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Ethical Reasoning Development in Project-based Learning

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2014 ASEE Annual Conference & Exposition


Indianapolis, Indiana

Publication Date

June 15, 2014

Start Date

June 15, 2014

End Date

June 18, 2014



Conference Session

Understanding our Students & Ethical Development

Tagged Division

Engineering Ethics

Page Count


Page Numbers

24.539.1 - 24.539.12



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Paper Authors


Elizabeth A. McBride-Pluskwik Iron Range Engineering, a program of Minnesota State University, Mankato

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Elizabeth leads the Business and Statistics competencies at Iron Range Engineering, a project-based engineering education program located in northern Minnesota. She served as Assistant Professor of Accounting at St. Ambrose University in Davenport, IA before joining IRE in 2012. Previously, she was the Controller for MSI Mold Builders in Cedar Rapids, IA, and an Auditor/Tax Accountant for McGladrey & Pullen, CPAs, in Cedar Rapids, IA. Her Ph.D. in Organization and Management is from Capella University, Minneapolis. Elizabeth enjoys exploring and photographing the natural beauty of northern Minnesota’s wilderness with her family and friends.

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Puteri S. Megat Hamari Minnesota State University, Mankato

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Dr. Puteri S. Megat Hamari is currently an Assistant Professor in Integrated Engineering at Minnesota State University. Mankato. She is with the Twin Cities Engineering, a project-based learning program where students are taught through collaboration in small groups on industry sourced engineering projects. In addition to teaching engineering core competencies using project-based pedagogy, she also guides students in professional development. Dr. Megat Hamari was formerly a Visiting Scholar at the department of Physics and Astronomy and worked on interdisciplinary research between the Physics and the Diamond Research Group at Vanderbilt University. She has invaluable experience in the research and fabrication of diamond microstructures. Dr. Megat Hamari has fabricated microelectronic monolithic and freestanding boron-doped diamond resistors that involve micromachining processes. She was also responsible for conducting and maintaining experiments for the Low Energy Electron Diffraction (LEED) and Auger Spectroscopy at Vanderbilt. She earned her Bachelor of Engineering from Vanderbilt University and worked for Motorola Semiconductors Inc. as a process engineer in a wafer fabrication facility before continuing her graduate studies. Other than being busy with her research and caring for her two children, she loves to cook and being outdoors. She also has an interest in traveling and plans to visit all 50 states. Her goal is to inspire more women to become engineers.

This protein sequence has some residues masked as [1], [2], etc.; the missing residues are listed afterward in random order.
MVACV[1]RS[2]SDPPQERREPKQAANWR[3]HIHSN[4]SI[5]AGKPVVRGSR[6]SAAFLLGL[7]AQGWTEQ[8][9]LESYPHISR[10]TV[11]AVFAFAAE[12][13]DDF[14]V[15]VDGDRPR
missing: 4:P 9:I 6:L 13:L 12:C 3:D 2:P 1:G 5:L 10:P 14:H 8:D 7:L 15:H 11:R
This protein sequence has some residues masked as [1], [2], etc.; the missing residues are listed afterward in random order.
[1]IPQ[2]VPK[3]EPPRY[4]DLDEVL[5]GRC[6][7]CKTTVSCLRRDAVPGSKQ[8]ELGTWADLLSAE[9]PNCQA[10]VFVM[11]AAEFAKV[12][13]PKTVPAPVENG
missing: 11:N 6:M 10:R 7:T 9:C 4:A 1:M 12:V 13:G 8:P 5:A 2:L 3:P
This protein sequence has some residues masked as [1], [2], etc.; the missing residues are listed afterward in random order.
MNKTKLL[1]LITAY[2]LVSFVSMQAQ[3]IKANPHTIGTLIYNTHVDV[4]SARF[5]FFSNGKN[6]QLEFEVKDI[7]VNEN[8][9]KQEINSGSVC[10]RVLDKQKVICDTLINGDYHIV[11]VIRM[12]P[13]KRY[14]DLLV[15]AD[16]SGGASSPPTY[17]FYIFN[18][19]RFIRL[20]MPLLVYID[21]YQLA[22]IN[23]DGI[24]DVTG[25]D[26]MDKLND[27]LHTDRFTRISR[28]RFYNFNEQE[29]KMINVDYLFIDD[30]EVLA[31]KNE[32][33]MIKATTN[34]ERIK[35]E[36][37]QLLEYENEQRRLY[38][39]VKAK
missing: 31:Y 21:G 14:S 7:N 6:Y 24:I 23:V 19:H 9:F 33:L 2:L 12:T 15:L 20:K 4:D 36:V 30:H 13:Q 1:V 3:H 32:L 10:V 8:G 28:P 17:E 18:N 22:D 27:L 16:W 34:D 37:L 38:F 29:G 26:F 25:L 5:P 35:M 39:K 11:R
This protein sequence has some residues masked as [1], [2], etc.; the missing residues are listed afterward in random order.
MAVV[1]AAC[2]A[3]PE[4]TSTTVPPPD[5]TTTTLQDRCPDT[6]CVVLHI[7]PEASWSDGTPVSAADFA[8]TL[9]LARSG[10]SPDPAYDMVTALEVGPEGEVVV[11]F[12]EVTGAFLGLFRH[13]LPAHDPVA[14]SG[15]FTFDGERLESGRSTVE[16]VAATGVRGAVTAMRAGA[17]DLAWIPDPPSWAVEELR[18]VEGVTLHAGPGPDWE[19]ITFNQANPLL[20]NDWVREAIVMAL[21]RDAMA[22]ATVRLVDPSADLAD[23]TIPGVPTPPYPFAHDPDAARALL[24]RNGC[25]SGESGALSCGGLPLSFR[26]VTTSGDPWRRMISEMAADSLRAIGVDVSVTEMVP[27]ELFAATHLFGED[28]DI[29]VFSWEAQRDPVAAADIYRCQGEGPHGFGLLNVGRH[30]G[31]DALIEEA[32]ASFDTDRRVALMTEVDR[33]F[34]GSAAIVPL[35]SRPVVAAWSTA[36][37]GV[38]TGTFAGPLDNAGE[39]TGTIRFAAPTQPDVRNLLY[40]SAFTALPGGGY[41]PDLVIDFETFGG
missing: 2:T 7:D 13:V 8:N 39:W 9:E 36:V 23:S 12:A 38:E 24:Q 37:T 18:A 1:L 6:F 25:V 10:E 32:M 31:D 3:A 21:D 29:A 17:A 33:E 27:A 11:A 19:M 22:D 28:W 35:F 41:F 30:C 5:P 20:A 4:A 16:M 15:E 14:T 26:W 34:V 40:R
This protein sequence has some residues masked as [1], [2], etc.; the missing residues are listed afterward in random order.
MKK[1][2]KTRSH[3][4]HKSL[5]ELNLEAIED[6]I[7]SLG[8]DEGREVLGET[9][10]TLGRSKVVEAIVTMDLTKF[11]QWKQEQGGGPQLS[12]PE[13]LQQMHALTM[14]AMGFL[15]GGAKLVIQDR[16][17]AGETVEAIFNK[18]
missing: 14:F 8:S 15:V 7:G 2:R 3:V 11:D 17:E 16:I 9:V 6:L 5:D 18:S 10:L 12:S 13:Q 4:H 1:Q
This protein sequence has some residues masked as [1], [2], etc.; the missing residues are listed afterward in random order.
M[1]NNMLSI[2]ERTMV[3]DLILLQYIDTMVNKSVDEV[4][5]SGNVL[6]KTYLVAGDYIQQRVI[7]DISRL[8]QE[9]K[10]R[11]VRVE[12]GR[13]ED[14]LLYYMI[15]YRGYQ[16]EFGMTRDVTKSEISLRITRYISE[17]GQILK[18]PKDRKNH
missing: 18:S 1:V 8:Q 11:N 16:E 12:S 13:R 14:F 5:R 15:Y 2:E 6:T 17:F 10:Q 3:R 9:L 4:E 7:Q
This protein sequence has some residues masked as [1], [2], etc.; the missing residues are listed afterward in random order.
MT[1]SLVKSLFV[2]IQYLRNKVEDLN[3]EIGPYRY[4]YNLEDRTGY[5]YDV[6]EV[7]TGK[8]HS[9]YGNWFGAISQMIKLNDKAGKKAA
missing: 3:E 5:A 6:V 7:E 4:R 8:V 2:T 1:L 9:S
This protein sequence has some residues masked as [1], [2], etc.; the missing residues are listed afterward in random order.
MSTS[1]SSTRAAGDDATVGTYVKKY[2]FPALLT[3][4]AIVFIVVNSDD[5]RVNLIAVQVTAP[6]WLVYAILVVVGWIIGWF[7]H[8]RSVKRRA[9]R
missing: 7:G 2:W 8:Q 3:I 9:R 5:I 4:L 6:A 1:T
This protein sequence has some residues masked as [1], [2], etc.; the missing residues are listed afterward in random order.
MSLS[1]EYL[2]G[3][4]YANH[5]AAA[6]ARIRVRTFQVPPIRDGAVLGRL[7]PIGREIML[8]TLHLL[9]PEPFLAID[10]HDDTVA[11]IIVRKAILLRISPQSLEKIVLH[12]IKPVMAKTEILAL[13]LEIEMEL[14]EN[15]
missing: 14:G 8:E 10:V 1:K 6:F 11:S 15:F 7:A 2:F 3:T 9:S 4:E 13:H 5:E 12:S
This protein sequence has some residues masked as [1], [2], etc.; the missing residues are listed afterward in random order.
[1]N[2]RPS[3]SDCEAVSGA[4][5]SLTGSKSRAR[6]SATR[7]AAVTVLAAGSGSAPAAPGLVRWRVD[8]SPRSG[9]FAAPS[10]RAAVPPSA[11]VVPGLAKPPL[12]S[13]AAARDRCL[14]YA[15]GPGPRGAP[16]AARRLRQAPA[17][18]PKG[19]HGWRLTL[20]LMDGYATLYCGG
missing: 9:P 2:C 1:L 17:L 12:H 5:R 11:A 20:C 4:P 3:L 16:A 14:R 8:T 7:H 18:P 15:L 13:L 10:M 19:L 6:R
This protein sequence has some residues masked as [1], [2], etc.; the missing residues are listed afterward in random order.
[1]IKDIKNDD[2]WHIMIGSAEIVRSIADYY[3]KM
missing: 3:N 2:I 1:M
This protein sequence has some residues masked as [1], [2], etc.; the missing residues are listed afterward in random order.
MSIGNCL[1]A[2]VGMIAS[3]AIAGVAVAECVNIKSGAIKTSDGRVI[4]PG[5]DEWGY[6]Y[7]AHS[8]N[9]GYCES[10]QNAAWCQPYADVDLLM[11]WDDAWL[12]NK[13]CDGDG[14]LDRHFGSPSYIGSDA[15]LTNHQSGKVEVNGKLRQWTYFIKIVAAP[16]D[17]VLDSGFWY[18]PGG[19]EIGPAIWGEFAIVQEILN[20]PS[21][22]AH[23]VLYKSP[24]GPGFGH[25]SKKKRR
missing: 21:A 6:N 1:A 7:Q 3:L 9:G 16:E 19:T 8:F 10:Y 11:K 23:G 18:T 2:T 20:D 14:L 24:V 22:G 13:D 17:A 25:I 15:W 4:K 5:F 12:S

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Ethical Reasoning Development in Project-based Learning By Dr. Elizabeth McBride and Dr. Puteri Megat-HamariThis paper will describe the method of ethics instruction in a specific project-based learningprogram with the aim to improve the current level of moral reasoning skills in the engineeringstudents enrolled in the program. The Accreditation Board for Engineering and Technology(ABET) and the National Society of Professional Engineers (NSPE) have endorsed efforts toimprove the teaching of ethics in the engineering curriculum. Criterion 3-f of the ABET outcomes,specifically calls for student attainment of an understanding of ethical and professionalresponsibility. In response, engineering educators seek to develop curriculum to improve moralreasoning skills, which should lead to increased understanding of processes used to solve ethicaldilemmas. This paper describes one method of developing ethical understanding and decision-making processes in the context of project-based learning, specifically students enrolled in IronRange Engineering or Twin Cities Engineering, sister programs jointly directed by Minnesota StateUniversity Mankato, Itasca Community College and Normandale Community College. Studentsin the program completed an online survey, the Defining Issues Test version 2, to measure theircurrent moral reasoning skills. Comparative descriptive statistics are presented to comparemeasured moral reasoning levels of this group with engineering students at other universitiesand with other college majors.The paper also documents the ethical development activities and discussions that the studentscomplete as part of the ethics curriculum during the year. The results inform engineeringeducators of the experience of using a particular ethical development curriculum model,specifically, small group discussions of ethical dilemmas moderated by team mentors and facultymembers, followed by written student reflection.The next step is to measure any change in moral development levels during the academic yearthrough a pre- and post-test administration of the DIT-2 survey. The results will inform theresearch team of the growth in moral development in our student group, assessing theeffectiveness of the method of ethics instruction used. Additionally, a longitudinal study tomeasure growth in moral decision-making skills during a four-year undergraduate engineeringprogram is planned.

McBride-Pluskwik, E. A., & Megat Hamari, P. S. (2014, June), Ethical Reasoning Development in Project-based Learning Paper presented at 2014 ASEE Annual Conference & Exposition, Indianapolis, Indiana. 10.18260/1-2--20430

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